Stress and Anxiety Disorders: We May Have Found the Physical Link
For a long time now, scientists have been aware of a link between chronic stress and developing mental illness in later life. Now, a new study has tracked the physical changes in parts of the brain that occur due to chronic stress, giving insight into just why stress might create mental health issues and pointing to how we might prevent this from happening.
The research, carried out by a team at the University of California, Berkeley, and published in the journal Molecular Psychiatry, has shown that chronic stress actually causes physiological changes in the brain.
It’s long been known that people with stress-related illnesses, like post-traumatic stress disorder (PTSD), exhibit very particular changes in different brain regions. In particular, in the amount of gray matter versus white matter they have. However, until now the reasons behind this have remained a mystery.
In a series of experiments, the UC Berkeley team were able to track how chronic stress causes the production of more myelin-producing cells, which would increase the white matter in some areas of the brain. Due to the fact that white matter functions to create connections in the brain, this research suggests that the overproduction of myelin-creating cells might disrupt the fine balance the brain needs for timing the communications between different regions.
“We studied only one part of the brain, the hippocampus, but our findings could provide insight into how white matter is changing in conditions such as schizophrenia, autism, depression, suicide, ADHD and PTSD,” Daniela Kaufer, UC Berkeley associate professor of integrative biology and lead researcher in this study, is quoted as saying.
To explain how this increased connectivity might affect people and cause mental health problems, Kaufer uses the example of people with PTSD, which is an anxiety disorder that can be crippling in its severity. It is perhaps most commonly associated with former military personnel.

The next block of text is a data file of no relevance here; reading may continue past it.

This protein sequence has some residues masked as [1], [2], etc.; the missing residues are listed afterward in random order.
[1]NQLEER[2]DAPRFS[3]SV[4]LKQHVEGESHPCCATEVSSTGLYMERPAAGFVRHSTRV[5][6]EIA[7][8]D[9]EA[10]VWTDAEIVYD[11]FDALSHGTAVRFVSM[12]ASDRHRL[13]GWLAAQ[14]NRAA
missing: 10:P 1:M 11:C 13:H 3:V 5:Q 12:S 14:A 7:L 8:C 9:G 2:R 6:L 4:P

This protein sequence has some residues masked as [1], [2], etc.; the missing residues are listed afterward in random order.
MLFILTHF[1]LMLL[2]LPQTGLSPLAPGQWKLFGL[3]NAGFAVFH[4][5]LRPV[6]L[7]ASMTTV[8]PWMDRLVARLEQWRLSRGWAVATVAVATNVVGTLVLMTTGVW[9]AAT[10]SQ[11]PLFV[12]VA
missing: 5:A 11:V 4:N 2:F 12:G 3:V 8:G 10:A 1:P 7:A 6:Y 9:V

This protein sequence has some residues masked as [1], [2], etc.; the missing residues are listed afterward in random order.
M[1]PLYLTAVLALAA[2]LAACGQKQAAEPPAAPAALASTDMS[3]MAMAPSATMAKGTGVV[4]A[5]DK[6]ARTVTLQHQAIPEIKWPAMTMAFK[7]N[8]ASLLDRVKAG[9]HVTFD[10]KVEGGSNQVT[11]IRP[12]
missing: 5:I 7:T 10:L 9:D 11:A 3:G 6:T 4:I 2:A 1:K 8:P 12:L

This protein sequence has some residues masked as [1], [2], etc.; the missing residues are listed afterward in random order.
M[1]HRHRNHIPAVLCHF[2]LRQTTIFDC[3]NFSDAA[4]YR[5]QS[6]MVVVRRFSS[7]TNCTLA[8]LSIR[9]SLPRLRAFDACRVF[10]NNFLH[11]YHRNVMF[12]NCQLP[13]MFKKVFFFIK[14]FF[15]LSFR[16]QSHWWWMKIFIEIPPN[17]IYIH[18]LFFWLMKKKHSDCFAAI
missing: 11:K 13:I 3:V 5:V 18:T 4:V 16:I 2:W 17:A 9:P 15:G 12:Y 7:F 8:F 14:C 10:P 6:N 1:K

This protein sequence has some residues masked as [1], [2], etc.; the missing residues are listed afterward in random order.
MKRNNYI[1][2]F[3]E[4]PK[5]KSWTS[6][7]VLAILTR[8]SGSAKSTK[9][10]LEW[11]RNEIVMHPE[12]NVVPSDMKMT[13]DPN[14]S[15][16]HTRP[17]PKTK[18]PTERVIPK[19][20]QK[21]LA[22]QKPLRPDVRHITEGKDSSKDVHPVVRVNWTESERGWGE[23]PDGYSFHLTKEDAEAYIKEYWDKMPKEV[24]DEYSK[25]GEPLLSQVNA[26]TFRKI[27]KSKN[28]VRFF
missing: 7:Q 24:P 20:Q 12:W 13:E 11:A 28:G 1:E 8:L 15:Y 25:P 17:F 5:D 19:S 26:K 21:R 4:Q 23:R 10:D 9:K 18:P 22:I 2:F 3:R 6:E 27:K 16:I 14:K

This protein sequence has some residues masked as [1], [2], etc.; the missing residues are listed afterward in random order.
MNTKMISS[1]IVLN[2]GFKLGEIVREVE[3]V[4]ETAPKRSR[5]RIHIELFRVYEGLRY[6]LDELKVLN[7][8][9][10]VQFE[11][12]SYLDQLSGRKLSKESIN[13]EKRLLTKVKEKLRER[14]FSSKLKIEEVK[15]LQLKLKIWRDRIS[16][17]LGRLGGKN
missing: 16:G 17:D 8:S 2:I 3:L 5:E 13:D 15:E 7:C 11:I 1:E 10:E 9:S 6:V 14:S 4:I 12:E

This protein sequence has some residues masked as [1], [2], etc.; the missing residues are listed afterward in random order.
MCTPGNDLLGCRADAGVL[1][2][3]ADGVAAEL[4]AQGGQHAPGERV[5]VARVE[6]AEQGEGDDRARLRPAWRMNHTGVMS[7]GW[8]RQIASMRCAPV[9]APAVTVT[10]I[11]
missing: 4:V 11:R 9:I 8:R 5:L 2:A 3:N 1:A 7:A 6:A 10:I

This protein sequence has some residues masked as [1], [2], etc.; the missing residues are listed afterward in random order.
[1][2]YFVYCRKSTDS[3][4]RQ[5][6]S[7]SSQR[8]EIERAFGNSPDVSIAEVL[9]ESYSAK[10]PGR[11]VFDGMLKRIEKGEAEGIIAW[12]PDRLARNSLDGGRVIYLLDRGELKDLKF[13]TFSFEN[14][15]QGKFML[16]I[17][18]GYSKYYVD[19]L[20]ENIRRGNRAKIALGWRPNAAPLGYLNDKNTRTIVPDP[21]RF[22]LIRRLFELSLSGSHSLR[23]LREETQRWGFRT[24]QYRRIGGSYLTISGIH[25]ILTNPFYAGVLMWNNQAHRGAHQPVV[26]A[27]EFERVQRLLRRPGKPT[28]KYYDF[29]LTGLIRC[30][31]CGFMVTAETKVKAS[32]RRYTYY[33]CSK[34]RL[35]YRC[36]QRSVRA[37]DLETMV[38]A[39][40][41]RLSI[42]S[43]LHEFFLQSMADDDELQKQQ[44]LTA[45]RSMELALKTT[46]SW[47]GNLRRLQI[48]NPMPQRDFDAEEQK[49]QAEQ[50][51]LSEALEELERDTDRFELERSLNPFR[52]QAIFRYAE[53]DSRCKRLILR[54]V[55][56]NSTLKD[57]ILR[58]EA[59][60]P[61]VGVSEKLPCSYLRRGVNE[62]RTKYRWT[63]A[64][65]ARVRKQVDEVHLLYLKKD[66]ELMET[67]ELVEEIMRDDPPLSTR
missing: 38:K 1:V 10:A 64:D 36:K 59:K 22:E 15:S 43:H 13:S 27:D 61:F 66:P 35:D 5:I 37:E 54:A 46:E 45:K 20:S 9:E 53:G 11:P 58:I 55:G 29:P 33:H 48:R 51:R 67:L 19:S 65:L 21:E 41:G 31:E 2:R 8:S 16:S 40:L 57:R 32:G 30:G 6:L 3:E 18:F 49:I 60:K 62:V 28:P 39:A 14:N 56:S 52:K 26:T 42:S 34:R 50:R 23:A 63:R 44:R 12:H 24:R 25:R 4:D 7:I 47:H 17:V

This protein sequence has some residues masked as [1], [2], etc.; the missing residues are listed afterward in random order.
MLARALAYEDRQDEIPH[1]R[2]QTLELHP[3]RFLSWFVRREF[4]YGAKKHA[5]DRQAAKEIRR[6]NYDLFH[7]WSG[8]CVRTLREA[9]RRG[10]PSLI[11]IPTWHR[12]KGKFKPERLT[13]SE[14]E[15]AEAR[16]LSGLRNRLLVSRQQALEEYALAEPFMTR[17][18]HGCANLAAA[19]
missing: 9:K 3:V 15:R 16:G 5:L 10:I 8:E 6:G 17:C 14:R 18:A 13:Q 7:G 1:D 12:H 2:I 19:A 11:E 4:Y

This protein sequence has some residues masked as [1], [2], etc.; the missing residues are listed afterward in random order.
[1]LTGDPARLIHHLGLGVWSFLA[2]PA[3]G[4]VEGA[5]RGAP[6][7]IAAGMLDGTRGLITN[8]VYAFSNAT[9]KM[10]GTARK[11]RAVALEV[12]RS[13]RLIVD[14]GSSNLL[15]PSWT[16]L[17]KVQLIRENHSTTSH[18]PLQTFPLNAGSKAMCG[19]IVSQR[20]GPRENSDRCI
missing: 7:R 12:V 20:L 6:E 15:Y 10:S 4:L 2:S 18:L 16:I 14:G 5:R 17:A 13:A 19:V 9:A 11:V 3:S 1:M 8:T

Kaufer hypothesizes that the traumatic events the sufferer has endured increase the number of connections between regions of the brain like the hippocampus, which regulates memory and emotion, with regions like the amygdala, which is at least partially responsible for the so-called “fight or flight” response. In turn, this would lead to difficulties regulating things like anxiety, especially when other regions of the brain that might moderate our responses have fewer of those same connections. This, Kaufer says, leads to an emotional response that is out of proportion with the reality of the situation, producing uncontrollable panic responses.
To be clear, this research is ongoing and the hypothesis needs to be subjected to widespread human tests, but the basic science behind it appears sound. As well as testing this particular line of thought, the researchers also want to look at chronic stress and what physiological impact early life trauma has on later developing mental health problems. That’s because various research has already found a connection between trauma in childhood and later developing mental health issues.
The research also emphasizes the possible advantages of early intervention so that chronic stress-induced changes in the brain are minimized and the fallout, particularly in young children, can be managed. In turn, it is hoped that early intervention strategies might prevent people developing mood disorders in later life, though this remains a subject of study.
All in all, the research has been welcomed as an important small step into gaining insight into what might be happening at the smallest physiological levels in our brains and how the body reacts to chronic stress, and its potential for helping us understand the complexity of mood and anxiety disorders is encouraging for anyone who, like myself, must deal with a mental health problem.
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